I’ve given up wearing trousers. They’re superfluous in the current situation. Unless I have to go outside to the shops or for a walk, I can’t see any benefit in them. The same applies to shirts and shoes. Neither are necessary in this indoor world.
Pyjamas, on the other hand, have become more valuable than ever. They’re the ultimate all-rounder, like Ben Stokes. You can rely on them to come good in different situations: bedroom, kitchen, sitting room. You can even work out in them. Pyjamas will never let you down which is why I’ve been in mine for several days.
I’m explaining to the family that Covid-19 is challenging the very fabric of our society and posing profound questions like: are clothes pointless? I wouldn’t be surprised if in some louche parts of London, like Mayfair, where people can afford good underfloor heating, many families have moved beyond the pyjama and embraced nudism. We’re still conforming to Bourgeoise timidities, however, and haven’t reached that point yet.
‘I’m just saying that Covid-19 makes pants pointless. They’re an affectation like shaking hands or kissing when you meet.’
‘OMG. You’re becoming a student again,’ says my wife, her voice trembling between horror and despair.
‘You’re rewilding,’ says my son. ‘Like an ancient forest being returned to its natural state.’
‘On Zoom, no one can see your chinos,’ I point out. He nods in agreement.
‘What about socks?’ asks my son.
‘Good point. The only reason I’m wearing socks is these wooden floors. They haven’t been varnished for years and I’m worried about splinters.’
‘Fair enough. Plus there’s an environmental upside to your approach: reducing the clothes you wear means fewer wash cycles which means reduced use of chemicals and water. It’s a virtuous circle,’ says my son.
‘Please don’t encourage him,’ my wife scolds my son. ‘He hasn’t even put his T-shirt on the right way this morning. How long have you been wearing that, anyway?’
‘Two, three days?’
‘It’s the crack in the dam,’ says my wife.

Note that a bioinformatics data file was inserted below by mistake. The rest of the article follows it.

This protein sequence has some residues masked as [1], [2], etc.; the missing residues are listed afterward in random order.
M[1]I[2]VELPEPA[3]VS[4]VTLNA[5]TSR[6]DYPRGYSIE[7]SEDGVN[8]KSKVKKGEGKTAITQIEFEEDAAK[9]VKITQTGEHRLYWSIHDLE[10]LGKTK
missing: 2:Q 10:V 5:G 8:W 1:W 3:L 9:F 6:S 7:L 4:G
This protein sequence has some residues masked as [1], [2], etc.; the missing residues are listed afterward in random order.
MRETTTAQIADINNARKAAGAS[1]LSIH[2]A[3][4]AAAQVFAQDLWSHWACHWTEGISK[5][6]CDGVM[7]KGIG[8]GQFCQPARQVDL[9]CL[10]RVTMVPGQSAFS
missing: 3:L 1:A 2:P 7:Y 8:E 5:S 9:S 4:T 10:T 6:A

‘The decline of the Roman empire,’ says my son, chipping in on his mother’s side now.
‘You have a responsibility, as a father, to maintain decent standards of dress. And to set a positive example to your son. Do it for your Mother, at least.’
Mother looks up from her toast and jam.
‘He used to blow his nose on the curtains when the vicar came around. He’s always trying to shock people. His brother is worse.’
‘I’m just saying there’s a case for temporarily relaxing some of the usual social norms. We spend most of our time on different floors of the house. What does it matter what clothes we have on? Or even if we have any on?’
‘Is there any Government guidance on Covid and nudity?’ asks my son.
‘How many naked health workers have you seen recently? You idiot,’ says my wife.
I feel a lecture coming on from Mother about the Blitz spirit and what King George VI would do in these circumstances. I start to edge out of the kitchen, shoulders sliding along the wall, like a drape on a curtain rail. This way, I maximise the distance from the others who are splayed across the kitchen like a star fish.
Later, I Zoom with my daughter, who is in Cardiff. I hope she can explain why my pyjama policy isn’t winning votes from the clan. She says research proves communities become more conformist when threatened by disease. It makes people psychologically reject outsiders and embrace conventions. It’s a psychological version of our biological immune systems.
‘Clothes enforce gender stereotypes. The gender convention in clothing is that men should ‘wear the trousers’’. Right? By not wearing trousers, you’ve broken that gender convention. You’ve sent them a sign that you are surrendering your position as the family’s patriarch. Symbolically, you’ve emasculated yourself.’
‘Yes. You’re behaving like a pathogen.’
‘I’m a pathogen?’
‘Yes. You’re as bad as Covid-19 because both of you are a threat to their conventions.’
‘I’ve managed to emasculate and debagged myself at the same time without even realizing it?’
‘What can I do?’
‘Put your trousers on?’